Shelter-in-place orders enacted during the 2020 COVID-19 pandemic were impossible to abide by for some persons without shelter in Tampa, Florida. This narrative considers themes of community, public health, and material conditions of humanity and dignity in a photographic investigation of life among persons for whom the prevailing adage “safer at home” did not apply.
Documenting Place and Health
The COVID-19 pandemic uprooted innumerable social and economic systems, including those supporting vulnerable populations. Quarantine measures limited the accessibility of food banks, shelters, and free clinics. Our neighbors experiencing homelessness had no home at which they could “shelter in place” when these guidelines were introduced. These realities exacerbated the health challenges such persons faced at baseline, including chronic physical and mental illness, sleeping in congregate environments, and living without reliable access to safe shelter, food and water, and health care. Moreover, the nature of human relationships has been redefined by the pandemic: communities are distanced, and subsequent anxiety has proved to be as insidious as SARS-CoV-2.
Photographs are powerful tools for community reflection because they viscerally convey unique perspectives and experiences.1,2 Image-based studies can unpack complex relationships between place and health.3,4,5 During July and August of 2020, a man we’ll call Liam—an African American man in his 40s newly experiencing homelessness—was given a 28-exposure disposable camera to document his responses to the question: How have your life on the street and the COVID-19 pandemic affected your health?Here, Liam shares his story of living on the streets during a time of social upheaval.
I was once married and working with a place to call home. The marriage slowly fell apart in 2018 and by that time I was living with my parents. My father told me on New Year’s Day 2019 that I had to leave and that the “clock was ticking.” With no job prospects throughout the year, I was left with one option. I am now homeless with no family support. Not that I am on hard core drugs (I liked to smoke pot). I have severed ties with my parents and sister. Even with the current pandemic, you would think they’d come to my rescue. While on the streets, I recently found God through some folks doing missionary work.
Figure 1. A Sidewalk in Tampa
This is where I sleep at night and congregate during the day with my newly adopted “family.” Most of us don’t have jobs. We joke around and have fun. Some of us drink and some smoke cigarettes and cigars. I myself was never a cigarette/cigar smoker, but the last 2 months out here in downtown have been stressful. In order to cope I have been smoking cigarettes and cigars.
Figure 2. “Shower and Empower”
Every 2-4 weeks Presbyterian Church offers showers to the homeless. It’s a small, mobile shed with 2 showers and a washing machine/dryer. You get a 10 min time limit, so you have to move quickly. It provides a temporary solution to going without a daily shower. The list is very long. Somewhere between 25 to 45 people. I’ve done it twice, but it’s so hot the freshness doesn’t last that long. Although, it is refreshing.
Figure 3. Independence Day
On the 4th of July to the 5th wee hours someone rewarded us with KFC [Kentucky Fried Chicken]. It really came at a good time, most of us were still hungry. Simultaneously, another homeless individual brought me water and 2 slices of pizza.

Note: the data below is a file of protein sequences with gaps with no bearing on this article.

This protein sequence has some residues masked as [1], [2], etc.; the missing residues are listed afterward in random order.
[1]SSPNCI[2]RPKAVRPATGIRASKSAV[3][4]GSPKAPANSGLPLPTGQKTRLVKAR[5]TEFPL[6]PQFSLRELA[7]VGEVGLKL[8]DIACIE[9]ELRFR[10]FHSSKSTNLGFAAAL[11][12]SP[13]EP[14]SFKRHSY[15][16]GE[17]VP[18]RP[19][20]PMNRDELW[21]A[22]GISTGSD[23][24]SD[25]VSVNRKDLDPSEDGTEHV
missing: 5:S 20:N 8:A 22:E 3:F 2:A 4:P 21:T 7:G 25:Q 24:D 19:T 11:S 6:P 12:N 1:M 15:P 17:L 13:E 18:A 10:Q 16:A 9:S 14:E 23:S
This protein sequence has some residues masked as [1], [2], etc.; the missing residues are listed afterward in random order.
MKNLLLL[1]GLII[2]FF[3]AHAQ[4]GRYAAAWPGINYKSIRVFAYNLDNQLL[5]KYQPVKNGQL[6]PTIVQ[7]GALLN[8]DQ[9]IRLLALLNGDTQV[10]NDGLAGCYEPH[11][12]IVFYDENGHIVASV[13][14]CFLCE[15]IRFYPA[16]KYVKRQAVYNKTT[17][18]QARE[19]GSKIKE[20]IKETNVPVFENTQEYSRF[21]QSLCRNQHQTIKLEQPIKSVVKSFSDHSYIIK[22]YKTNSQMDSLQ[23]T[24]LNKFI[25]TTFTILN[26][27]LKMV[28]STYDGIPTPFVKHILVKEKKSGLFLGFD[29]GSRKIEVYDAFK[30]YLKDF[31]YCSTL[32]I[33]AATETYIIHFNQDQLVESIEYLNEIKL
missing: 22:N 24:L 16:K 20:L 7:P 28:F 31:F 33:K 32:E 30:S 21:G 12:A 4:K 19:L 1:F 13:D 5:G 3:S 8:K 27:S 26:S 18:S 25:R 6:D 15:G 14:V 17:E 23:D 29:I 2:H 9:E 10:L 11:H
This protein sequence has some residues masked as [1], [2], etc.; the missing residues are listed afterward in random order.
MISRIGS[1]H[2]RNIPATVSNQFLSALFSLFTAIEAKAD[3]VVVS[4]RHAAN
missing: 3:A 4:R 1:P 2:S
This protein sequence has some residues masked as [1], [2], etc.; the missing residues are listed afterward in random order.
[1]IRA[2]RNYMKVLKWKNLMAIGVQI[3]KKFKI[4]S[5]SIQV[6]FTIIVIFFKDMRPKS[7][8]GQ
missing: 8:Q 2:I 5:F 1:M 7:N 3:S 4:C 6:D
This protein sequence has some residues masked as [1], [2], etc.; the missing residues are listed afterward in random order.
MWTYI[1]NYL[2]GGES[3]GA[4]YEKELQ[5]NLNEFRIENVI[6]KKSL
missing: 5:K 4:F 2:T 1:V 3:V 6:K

Figure 4. Summer Cookout
One of our associates on Marion St brought back a box full of chilled/frozen food. At 10:45 at night we had no way to cook anything. Someone (myself) got the bright [idea] to flip a cart on its side, add the burning fuel underneath, and cook on it on the cart grates. We did not have to do that as it turns out, one of the shopping carts had 2 tiers. We could light the fire on the lower tier and cook the food on the top tier. After starting the fire, officers in the parking lot noticed the flames rising out of control. They approached the makeshift hobo grill and 2 of my comrades. The grilled chicken came out a little warm with vegetables and cheese.
Figure 5. Curtis Hixon
This is Curtis Hixon Park. This is one of many places homeless people can charge their mobile devices. Other homeless people use it to consume illegal drugs. Some people use it to get drunk all day. Basically, Curtis Hixon is a sanctuary for the homeless during the daytime. Amidst COVID-19 and certain public buildings being closed the only place to seek cooler shading is the Tampa Bay Buccaneers Foundation tent. This heat wave has caused a lot of heat strokes due to lack of cool water. The only restaurant providing cool, free ice water is Four Green Fields. The staff for the most part has been quite generous.
Building Community Consciousness
Liam’s photo narrative illustrates that the human experience of COVID-19 has been as universal as the coronavirus itself. In “A Sidewalk in Tampa,” Liam shares how he coped with the synergistic stresses of homelessness and the pandemic—psychological burdens shared by many as the social effects of COVID-19 persist. Public parks, as depicted in “Curtis Hixon,” also epitomize the community spaces and connections lost to the pandemic. Yet parks also symbolize the dissonant experiences different populations have faced since January 2020. Although playgrounds for some, parks are crucial lifelines for persons experiencing homelessness. As they deprived us of normal community practices, pandemic quarantine policies emphasized the importance of belonging for many; however, social distancing reinforced the dehumanizing effects of social exclusion for marginalized groups. While the daytime scene of “A Sidewalk in Tampa” conceals the nighttime camaraderie Liam shares with his “adopted family,” the practice of visualizing Liam and his friends’ socialization is crucial to humanizing homelessness.